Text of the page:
Austin Personal Training Redefined

Energy Systems

AA 2There are three basic energy systems used to replenish ATP: Phosphagen System, Glycolysis, Oxidative System Lets first clarify what Anaerobic and Aerobic mean. Anaerobic refers to processes that do not require the presence of oxygen, whereas aerobic mechanisms depend on oxygen. Of the three macronutrients, only carbohydrates can be metabolized for energy without the direct involvement of oxygen. All three energy systems are active at any given time; however, the magnitude of each system to overall work performance is primarily dependent on the intensity of the activity and secondarily on the duration. Phosphagen System Provides ATP primarily for short-term, high-intensity activities (e.g., power clean and sprinting) and is active at the start of all exercise regardless of intensity. The phosphagen system cannot be the primary supplier of energy for continuous, long duration activities because creatine phosphate (CP) is stored in relatively small amounts. Type II (fast-twitch) muscle fibers contain higher concentrations of CP than Type I (slow-twitch) fibers; thus, individuals with higher percentages of Type II fibers may be able to replenish ATP faster through the phosphagen system during anaerobic, explosive exercise. A good test to see how proficient you are at replenishing ATP is to do a CP Battery Test: Build to a 1RM Power Clean, Rest 8 minutes, Then an 8 minute AMRAP of Power Cleans at 90%. Top scores are 35+. AA 3 Glycolysis Glycolysis is the breakdown of carbohydrates, either glycogen stored in the muscle or glucose delivered in the blood, to resynthesize ATP. The ATP resynthesis rate during glycolysis is not as rapid as with the phosphagen system but the capacity is much higher due to a larger supply of glycogen and glucose compared to CP. Pyruvate, which is the end result of glycolysis, can be converted to lactate or shuttled into the mitochondria. I won’t get into too much detail here; just recognize there is an anaerobic (fast) glycolysis and an aerobic (slow) glycolysis. Essentially the fate of pyruvate is controlled by the energy demands within the cell. Lactic acid is a naturally occurring organic compound produced in everyone’s body and is both a by-product of and a fuel for exercise. It is found in the muscular system, the blood, and various organs. It is a by-product of activity at certain time domains and relative intensities. Training and progression dictate the favorable or unfavorable use of lactic acid. Although the muscular fatigue experienced during exercise often correlates with high tissue concentrations of lactate, lactate is not the cause of fatigue. Most people view the formation of lactate as a negative event when it is often used as an energy substrate, especially in Type I and cardiac muscle fibers. An exercise-induced decrease is pH is referred to as metabolic acidosis and may be responsible for much of the peripheral fatigue that occurs during exercise. Recent evidence suggests that other mechanisms, such as the simple hydrolysis of ATP, are responsible for most of the H+ (a hydrogen proton) accumulation and that lactate itself actually works to decrease metabolic acidosis rather than accelerate it. Along with exercise intensity and muscle fiber type, exercise duration, state of training, and initial glycogen levels can also influence lactate accumulation. The clearance of lactate from the blood reflects a return to homeostasis and thus a person’s ability to recover. Blood lactate concentrations normally return to preexercise values within an hour after activity. Light activity postexercise has been shown to increase lactate clearance rates. Peak blood lactate concentrations occur approximately 5 minutes after the cessation of exercise and is greater following high-intensity, intermittent exercise, think Fran or more recently 15.5. Lactate threshold (LT) is the maximum effort that can be sustained for an extended period of time without lactate steadily accumulating, this typically begins at 50-60% of maximum oxygen uptake in untrained individuals and at 70-80% in trained athletes. The ability of an athlete to withstand the intense pain that is produced by high acid levels is referred to as lactate tolerance, which is primarily more mental than physical. Training at intensities near or above LT in turn delays the accumulation of lactate to occur at a higher intensity which allows the athlete to perform at higher percentages of maximal oxygen uptake without as much lactate accumulation in the blood. Try this Lactate Buffering exercise: 30 sec on Assault Bike/Air Dyne @95%, walk rest 2:30 min x 4 + 7-10 minute break + 30 sec on Assault Bike/Air Dyne @95%, walk rest 2:30 x 4. Oxidative (Aerobic) System The oxidative system is the primary source of ATP at rest and during low-intensity activities and uses primarily carbohydrates and fats as substrates. During high-intensity aerobic exercise, almost 100% of the energy is from carbohydrates, whereas during prolonged, submaximal, steady-state work, there is a gradual shift from carbohydrates back to fats and protein as energy substrates. Aerobic capacity is the maximum amount of energy that can be produced by the aerobic system during physical activity. Aerobic capacity is directly related to anaerobic capacity, as a higher aerobic capacity allows the athlete to better buffer lactate, sustain more intense based training, and recovery from intense training sessions more rapidly. An example of an exercise for this system would be a 30 min Row/Run/Assault Bike/Air Dyne/Ski-Erg. AA 1 Recap The primary source of energy is dependent on the intensity and duration of the events. In general, short, high-intensity activities rely on the phosphagen energy system and fast glycolysis. As the intensity decreases and the duration increases, the emphasis gradually shifts to slow glycolysis and the oxidative energy system. At no time, during either exercise or rest, does any single energy system provide the complete supply of energy. During exercise, the degree to which anaerobic and oxidative systems contribute to the energy being produced is determined primarily by the exercise intensity and secondarily by exercise duration. Duration of Event Intensity of Event Primary Energy System(s) 0-6s Extremely High Phosphagen 6-30s Very High Phosphagen and fast glycolysis 30s-2min High Fast glycolysis 2-3min Moderate Fast glycolysis and oxidative >3min Low Oxidative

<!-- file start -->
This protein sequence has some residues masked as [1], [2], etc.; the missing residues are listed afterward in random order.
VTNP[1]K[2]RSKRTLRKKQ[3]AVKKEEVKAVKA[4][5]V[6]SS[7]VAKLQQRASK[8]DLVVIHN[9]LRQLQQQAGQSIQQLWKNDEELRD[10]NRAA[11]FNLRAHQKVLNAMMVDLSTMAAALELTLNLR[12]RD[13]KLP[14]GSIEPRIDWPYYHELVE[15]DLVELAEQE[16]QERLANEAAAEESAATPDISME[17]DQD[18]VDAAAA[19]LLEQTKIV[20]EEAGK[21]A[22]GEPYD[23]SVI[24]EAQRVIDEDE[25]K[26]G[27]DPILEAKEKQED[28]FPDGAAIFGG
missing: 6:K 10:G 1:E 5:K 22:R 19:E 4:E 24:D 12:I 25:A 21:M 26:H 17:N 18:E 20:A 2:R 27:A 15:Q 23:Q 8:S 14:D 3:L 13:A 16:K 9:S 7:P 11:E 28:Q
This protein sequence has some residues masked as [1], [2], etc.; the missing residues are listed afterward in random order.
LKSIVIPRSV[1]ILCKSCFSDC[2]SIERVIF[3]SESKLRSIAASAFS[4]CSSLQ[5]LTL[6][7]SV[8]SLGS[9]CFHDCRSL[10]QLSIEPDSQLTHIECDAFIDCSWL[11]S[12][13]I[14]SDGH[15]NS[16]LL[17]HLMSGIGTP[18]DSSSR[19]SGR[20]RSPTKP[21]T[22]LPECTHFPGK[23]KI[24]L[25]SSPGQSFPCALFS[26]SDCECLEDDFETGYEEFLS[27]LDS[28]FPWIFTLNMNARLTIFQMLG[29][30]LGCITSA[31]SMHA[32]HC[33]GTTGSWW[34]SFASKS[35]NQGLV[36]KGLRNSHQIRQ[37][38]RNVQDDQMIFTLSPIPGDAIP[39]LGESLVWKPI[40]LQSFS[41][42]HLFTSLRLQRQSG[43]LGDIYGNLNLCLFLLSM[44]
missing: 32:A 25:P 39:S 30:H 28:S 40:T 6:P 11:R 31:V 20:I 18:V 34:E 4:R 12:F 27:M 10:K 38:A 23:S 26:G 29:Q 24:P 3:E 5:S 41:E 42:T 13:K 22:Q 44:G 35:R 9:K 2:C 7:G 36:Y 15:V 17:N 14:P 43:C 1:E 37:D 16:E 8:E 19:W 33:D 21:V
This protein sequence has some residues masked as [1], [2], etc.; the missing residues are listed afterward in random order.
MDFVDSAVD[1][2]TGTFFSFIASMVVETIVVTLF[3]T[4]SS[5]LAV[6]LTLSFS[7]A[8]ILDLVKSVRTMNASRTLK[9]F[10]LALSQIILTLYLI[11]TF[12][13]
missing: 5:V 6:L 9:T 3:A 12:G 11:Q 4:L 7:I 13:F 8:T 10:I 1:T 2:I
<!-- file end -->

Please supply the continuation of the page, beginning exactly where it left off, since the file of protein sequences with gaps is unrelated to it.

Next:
Request More Information

Central Athlete Free Report

Let us e-mail you this Free Report